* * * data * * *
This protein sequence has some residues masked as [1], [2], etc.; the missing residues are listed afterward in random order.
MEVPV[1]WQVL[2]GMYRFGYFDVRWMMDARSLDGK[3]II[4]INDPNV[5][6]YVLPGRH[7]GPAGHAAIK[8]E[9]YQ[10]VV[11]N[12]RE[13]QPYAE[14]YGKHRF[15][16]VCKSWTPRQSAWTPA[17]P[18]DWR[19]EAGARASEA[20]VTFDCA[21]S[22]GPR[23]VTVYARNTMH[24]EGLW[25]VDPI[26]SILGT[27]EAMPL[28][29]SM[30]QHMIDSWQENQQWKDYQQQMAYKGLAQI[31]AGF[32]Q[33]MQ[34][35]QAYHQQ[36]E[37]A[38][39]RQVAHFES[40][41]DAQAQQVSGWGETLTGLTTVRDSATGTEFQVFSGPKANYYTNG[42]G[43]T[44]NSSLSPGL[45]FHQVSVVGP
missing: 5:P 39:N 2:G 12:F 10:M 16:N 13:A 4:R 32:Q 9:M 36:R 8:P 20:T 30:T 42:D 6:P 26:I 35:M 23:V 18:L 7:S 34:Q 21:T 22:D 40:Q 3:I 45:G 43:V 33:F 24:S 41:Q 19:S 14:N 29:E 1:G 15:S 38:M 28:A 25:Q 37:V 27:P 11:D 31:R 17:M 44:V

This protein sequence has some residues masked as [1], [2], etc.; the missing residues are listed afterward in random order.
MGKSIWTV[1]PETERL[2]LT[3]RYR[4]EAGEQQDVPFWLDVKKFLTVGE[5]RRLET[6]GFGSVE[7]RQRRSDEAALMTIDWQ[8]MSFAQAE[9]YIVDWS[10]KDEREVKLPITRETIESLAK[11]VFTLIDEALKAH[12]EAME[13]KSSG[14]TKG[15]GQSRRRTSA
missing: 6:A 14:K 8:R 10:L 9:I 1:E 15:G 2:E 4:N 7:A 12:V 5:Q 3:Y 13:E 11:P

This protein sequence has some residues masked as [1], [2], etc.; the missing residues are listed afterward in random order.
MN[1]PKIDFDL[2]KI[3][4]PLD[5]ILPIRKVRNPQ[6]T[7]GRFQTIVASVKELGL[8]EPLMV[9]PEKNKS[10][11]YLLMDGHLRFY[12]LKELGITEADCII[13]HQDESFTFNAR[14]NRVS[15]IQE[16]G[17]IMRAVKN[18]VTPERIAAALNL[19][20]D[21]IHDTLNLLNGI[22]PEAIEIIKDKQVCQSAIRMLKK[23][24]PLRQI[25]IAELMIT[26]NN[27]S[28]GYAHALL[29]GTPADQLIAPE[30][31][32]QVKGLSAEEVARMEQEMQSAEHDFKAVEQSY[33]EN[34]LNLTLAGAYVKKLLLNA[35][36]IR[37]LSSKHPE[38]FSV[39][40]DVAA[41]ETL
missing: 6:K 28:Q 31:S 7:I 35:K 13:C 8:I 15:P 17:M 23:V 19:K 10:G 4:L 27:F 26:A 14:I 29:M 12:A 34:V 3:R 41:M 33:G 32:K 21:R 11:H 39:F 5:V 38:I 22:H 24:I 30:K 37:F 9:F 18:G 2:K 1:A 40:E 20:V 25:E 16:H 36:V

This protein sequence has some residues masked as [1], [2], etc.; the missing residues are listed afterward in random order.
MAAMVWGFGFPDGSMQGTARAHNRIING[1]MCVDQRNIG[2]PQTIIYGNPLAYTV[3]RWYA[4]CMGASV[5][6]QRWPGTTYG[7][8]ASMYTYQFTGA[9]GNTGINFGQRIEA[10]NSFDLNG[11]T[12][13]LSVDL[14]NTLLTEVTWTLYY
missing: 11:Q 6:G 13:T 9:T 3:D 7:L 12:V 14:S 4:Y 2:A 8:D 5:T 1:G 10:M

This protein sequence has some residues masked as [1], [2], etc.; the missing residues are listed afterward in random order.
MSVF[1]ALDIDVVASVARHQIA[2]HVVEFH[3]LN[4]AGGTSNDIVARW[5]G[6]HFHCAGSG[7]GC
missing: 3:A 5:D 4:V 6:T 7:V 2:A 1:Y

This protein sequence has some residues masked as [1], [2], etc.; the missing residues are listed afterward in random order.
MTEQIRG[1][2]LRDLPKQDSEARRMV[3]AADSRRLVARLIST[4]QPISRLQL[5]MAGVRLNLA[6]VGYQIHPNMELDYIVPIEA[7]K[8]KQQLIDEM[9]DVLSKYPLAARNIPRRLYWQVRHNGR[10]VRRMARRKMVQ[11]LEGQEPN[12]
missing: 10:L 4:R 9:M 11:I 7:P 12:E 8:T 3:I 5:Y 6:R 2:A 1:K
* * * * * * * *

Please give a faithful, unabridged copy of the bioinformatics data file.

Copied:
This protein sequence has some residues masked as [1], [2], etc.; the missing residues are listed afterward in random order.
MEVPV[1]WQVL[2]GMYRFGYFDVRWMMDARSLDGK[3]II[4]INDPNV[5][6]YVLPGRH[7]GPAGHAAIK[8]E[9]YQ[10]VV[11]N[12]RE[13]QPYAE[14]YGKHRF[15][16]VCKSWTPRQSAWTPA[17]P[18]DWR[19]EAGARASEA[20]VTFDCA[21]S[22]GPR[23]VTVYARNTMH[24]EGLW[25]VDPI[26]SILGT[27]EAMPL[28][29]SM[30]QHMIDSWQENQQWKDYQQQMAYKGLAQI[31]AGF[32]Q[33]MQ[34][35]QAYHQQ[36]E[37]A[38][39]RQVAHFES[40][41]DAQAQQVSGWGETLTGLTTVRDSATGTEFQVFSGPKANYYTNG[42]G[43]T[44]NSSLSPGL[45]FHQVSVVGP
missing: 5:P 39:N 2:G 12:F 10:M 16:N 13:A 4:R 32:Q 9:M 36:R 8:P 20:T 30:T 42:D 6:P 26:I 35:M 23:V 18:L 7:S 34:Q 21:T 22:D 40:Q 3:I 45:G 43:V 33:F 24:S 41:Q 19:S 14:N 29:E 1:G 15:S 38:M 28:A 25:Q 37:V 27:P 11:D 31:R 17:M 44:V

This protein sequence has some residues masked as [1], [2], etc.; the missing residues are listed afterward in random order.
MGKSIWTV[1]PETERL[2]LT[3]RYR[4]EAGEQQDVPFWLDVKKFLTVGE[5]RRLET[6]GFGSVE[7]RQRRSDEAALMTIDWQ[8]MSFAQAE[9]YIVDWS[10]KDEREVKLPITRETIESLAK[11]VFTLIDEALKAH[12]EAME[13]KSSG[14]TKG[15]GQSRRRTSA
missing: 6:A 14:K 8:R 10:L 9:I 1:E 15:G 2:E 4:N 7:A 12:V 5:Q 3:Y 13:E 11:P

This protein sequence has some residues masked as [1], [2], etc.; the missing residues are listed afterward in random order.
MN[1]PKIDFDL[2]KI[3][4]PLD[5]ILPIRKVRNPQ[6]T[7]GRFQTIVASVKELGL[8]EPLMV[9]PEKNKS[10][11]YLLMDGHLRFY[12]LKELGITEADCII[13]HQDESFTFNAR[14]NRVS[15]IQE[16]G[17]IMRAVKN[18]VTPERIAAALNL[19][20]D[21]IHDTLNLLNGI[22]PEAIEIIKDKQVCQSAIRMLKK[23][24]PLRQI[25]IAELMIT[26]NN[27]S[28]GYAHALL[29]GTPADQLIAPE[30][31][32]QVKGLSAEEVARMEQEMQSAEHDFKAVEQSY[33]EN[34]LNLTLAGAYVKKLLLNA[35][36]IR[37]LSSKHPE[38]FSV[39][40]DVAA[41]ETL
missing: 6:K 28:Q 31:S 7:I 35:K 13:C 8:I 15:P 17:M 23:V 19:K 10:G 4:L 27:F 26:A 14:I 29:M 12:A 34:V 3:R 41:M 33:G 32:K 21:R 11:H 39:F 5:V 38:I 22:H 24:I 30:K 37:F 9:F 18:G 2:K 1:A 40:E 20:V 25:E 16:H 36:V

This protein sequence has some residues masked as [1], [2], etc.; the missing residues are listed afterward in random order.
MAAMVWGFGFPDGSMQGTARAHNRIING[1]MCVDQRNIG[2]PQTIIYGNPLAYTV[3]RWYA[4]CMGASV[5][6]QRWPGTTYG[7][8]ASMYTYQFTGA[9]GNTGINFGQRIEA[10]NSFDLNG[11]T[12][13]LSVDL[14]NTLLTEVTWTLYY
missing: 11:Q 6:G 13:T 9:T 3:D 7:L 12:V 14:S 4:Y 2:A 8:D 5:T 1:G 10:M

This protein sequence has some residues masked as [1], [2], etc.; the missing residues are listed afterward in random order.
MSVF[1]ALDIDVVASVARHQIA[2]HVVEFH[3]LN[4]AGGTSNDIVARW[5]G[6]HFHCAGSG[7]GC
missing: 3:A 5:D 4:V 6:T 7:V 2:A 1:Y

This protein sequence has some residues masked as [1], [2], etc.; the missing residues are listed afterward in random order.
MTEQIRG[1][2]LRDLPKQDSEARRMV[3]AADSRRLVARLIST[4]QPISRLQL[5]MAGVRLNLA[6]VGYQIHPNMELDYIVPIEA[7]K[8]KQQLIDEM[9]DVLSKYPLAARNIPRRLYWQVRHNGR[10]VRRMARRKMVQ[11]LEGQEPN[12]
missing: 10:L 4:R 9:M 11:I 7:P 12:E 8:T 3:I 5:Y 6:R 2:A 1:K